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In this article, the writer notes that about once a day, somewhere in the universe a burst of gamma rays appears as if out of nowhere. It lasts a very short time, no more than a few seconds, and then disappears. The writer points out that during the event, the level of radiation from the gamma-ray bursts is so high that it overwhelms any other gamma rays coming from other cosmic sources. It has also been observed that most gamma-ray bursts have an afterglow in the x-ray, and sometimes even optical, wavelengths ranges. The writer maintains that the research into gamma-ray bursts will continue until their nature is finally understood. The writer concludes that while this research goes on, the accumulated information and the intermediate hypotheses are already helping astronomers and cosmologists to better understand the universe, particularly the time when it was just beginning to form.
Definition and Description
Definition and Description
From the Paper:"Despite the inconsistent nature of these bursts, some patterns have been identified. One prominent distinction is between long and short bursts, those over 2 seconds and those less than that. Analysis of almost 2,000 gamma-ray bursts recorded by the BATSE device on the Compton Gamma-Ray Observatory between 1991 and 2000 showed that each falls into one of two groups: the short bursts have closely-spaced high-energy photons; the long bursts' photons appear to have lower energy and are more widely spaced.
"Another pattern that was discovered is related to the degrees of brightening and fading that the bursts exhibit over time in various channels of the measured energy spectra over the life of the burst. This analysis showed that different bursts release their gamma rays at different rates in different energy spectra When plotted, these variations manifested themselves as 5 distinct patterns: flat, crescent (or double-crescent), loop, lobe and island."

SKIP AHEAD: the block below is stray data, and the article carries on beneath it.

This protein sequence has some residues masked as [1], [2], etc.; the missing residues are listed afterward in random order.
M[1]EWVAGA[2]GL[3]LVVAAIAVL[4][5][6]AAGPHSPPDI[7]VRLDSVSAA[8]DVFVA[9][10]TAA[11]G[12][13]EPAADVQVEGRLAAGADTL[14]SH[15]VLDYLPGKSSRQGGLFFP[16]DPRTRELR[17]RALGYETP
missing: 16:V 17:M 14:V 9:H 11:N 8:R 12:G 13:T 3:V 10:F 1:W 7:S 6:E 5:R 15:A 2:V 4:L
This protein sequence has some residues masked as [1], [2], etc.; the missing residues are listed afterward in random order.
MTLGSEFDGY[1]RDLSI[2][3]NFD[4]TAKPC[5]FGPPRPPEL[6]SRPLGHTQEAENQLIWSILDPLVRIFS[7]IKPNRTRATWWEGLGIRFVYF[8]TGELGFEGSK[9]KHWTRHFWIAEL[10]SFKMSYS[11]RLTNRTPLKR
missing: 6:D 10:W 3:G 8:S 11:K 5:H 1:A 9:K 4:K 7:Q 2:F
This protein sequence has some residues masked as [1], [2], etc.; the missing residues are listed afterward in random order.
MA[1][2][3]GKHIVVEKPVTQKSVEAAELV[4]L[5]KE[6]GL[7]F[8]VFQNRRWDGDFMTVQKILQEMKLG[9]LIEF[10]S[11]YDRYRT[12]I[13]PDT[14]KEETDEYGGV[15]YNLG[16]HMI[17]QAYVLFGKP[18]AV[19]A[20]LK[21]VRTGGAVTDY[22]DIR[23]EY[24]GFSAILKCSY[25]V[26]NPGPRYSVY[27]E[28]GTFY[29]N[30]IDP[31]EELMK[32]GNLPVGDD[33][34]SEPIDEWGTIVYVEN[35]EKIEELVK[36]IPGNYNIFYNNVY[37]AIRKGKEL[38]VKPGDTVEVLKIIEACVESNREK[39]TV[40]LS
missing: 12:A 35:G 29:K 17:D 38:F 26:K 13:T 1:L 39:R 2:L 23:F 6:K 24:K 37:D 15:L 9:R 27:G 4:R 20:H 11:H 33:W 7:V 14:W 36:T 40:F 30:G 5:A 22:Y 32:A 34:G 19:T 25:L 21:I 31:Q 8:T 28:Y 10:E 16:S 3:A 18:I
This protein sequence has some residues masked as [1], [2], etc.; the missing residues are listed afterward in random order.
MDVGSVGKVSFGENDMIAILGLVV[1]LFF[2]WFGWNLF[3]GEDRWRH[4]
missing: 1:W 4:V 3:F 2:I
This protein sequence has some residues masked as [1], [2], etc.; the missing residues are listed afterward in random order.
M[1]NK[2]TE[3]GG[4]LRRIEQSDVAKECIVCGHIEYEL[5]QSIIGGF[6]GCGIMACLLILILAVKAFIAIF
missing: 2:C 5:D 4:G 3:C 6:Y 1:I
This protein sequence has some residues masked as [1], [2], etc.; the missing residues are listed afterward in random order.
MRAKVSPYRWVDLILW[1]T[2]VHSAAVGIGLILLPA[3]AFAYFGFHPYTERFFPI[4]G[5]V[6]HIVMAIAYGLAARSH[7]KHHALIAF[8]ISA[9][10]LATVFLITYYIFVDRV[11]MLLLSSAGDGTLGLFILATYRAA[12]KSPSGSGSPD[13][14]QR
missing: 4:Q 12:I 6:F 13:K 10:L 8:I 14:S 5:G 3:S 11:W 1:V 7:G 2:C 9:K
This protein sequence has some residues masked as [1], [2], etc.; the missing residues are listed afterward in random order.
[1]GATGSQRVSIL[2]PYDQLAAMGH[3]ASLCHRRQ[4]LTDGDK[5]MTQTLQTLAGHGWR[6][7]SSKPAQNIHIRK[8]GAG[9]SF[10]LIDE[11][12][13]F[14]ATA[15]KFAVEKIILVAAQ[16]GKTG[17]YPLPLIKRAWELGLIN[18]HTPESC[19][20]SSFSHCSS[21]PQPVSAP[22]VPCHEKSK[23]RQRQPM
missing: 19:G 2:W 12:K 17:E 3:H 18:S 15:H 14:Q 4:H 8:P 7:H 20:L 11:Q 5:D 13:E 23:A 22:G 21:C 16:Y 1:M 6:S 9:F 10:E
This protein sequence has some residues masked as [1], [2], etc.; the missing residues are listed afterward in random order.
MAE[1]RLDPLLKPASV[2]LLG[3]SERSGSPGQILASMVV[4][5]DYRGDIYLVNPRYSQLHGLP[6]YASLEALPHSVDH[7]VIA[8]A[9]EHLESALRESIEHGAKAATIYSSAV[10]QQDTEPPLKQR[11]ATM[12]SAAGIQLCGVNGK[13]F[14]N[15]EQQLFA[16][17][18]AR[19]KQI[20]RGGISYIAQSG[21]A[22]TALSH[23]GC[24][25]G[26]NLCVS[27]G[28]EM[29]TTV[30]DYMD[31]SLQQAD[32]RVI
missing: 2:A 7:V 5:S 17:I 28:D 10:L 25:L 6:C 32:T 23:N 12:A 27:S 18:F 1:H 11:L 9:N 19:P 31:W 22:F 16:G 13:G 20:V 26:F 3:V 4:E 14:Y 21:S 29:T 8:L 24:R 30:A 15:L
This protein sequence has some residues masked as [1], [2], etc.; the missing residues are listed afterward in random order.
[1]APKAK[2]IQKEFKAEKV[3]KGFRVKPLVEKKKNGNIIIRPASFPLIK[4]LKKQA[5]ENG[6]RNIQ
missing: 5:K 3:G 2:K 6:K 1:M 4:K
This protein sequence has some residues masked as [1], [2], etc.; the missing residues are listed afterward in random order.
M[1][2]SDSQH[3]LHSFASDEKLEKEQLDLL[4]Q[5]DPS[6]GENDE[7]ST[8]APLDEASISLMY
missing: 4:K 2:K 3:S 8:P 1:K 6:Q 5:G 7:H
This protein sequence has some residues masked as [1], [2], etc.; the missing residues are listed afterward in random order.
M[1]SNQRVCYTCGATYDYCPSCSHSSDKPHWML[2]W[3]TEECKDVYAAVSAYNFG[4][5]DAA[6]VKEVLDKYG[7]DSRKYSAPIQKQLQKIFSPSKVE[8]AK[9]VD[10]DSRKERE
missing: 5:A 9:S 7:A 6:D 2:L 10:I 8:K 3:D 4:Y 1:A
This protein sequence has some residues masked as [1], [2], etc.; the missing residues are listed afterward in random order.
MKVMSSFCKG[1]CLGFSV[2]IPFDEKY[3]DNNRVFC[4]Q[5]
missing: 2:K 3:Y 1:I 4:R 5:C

Sample of Sources Used:
- Bonnell, J., A Brief History of the Discovery of Cosmic Gamma-Ray Bursts, NASA Goddard Space Flight Center, April 17 1995, http://antwrp.gsfc.nasa.gov/htmltest/jbonnell/www/grbhist.html.
- Brainerd, J. J., BATSE Gamma-Ray Burst Sky Map, NASA National Space Science and Technology Center, April 28 1998, http://www.batse.msfc.nasa.gov/data/grb/skymap.
- Britt, Robert R., Gamma Ray Bursts and Supernovae, Space.com, October 21 1999, http://www.space.com/scienceastronomy/astronomy/grb_supernova_991021.html.
- Daunt, Steven, A Mystery: Gamma-Ray Bursts, University of Tennessee Dept. of Physics & Astronomy, http://csep10.phys.utk.edu/astr162/lect/cosmology/gammaray.html.
- Dooling, Dave, The Mysterious Fingerprints Of Gamma-Ray Bursts, Science@NASA, January 8 1999, http://science.nasa.gov/newhome/headlines/ast08jan99_1.htm.
Cite this Descriptive Essay:
Gamma-Ray Bursts (2008, May 02) Retrieved February 27, 2020, from https://www.academon.com/descriptive-essay/gamma-ray-bursts-103308/
"Gamma-Ray Bursts" 02 May 2008. Web. 27 February. 2020. <https://www.academon.com/descriptive-essay/gamma-ray-bursts-103308/>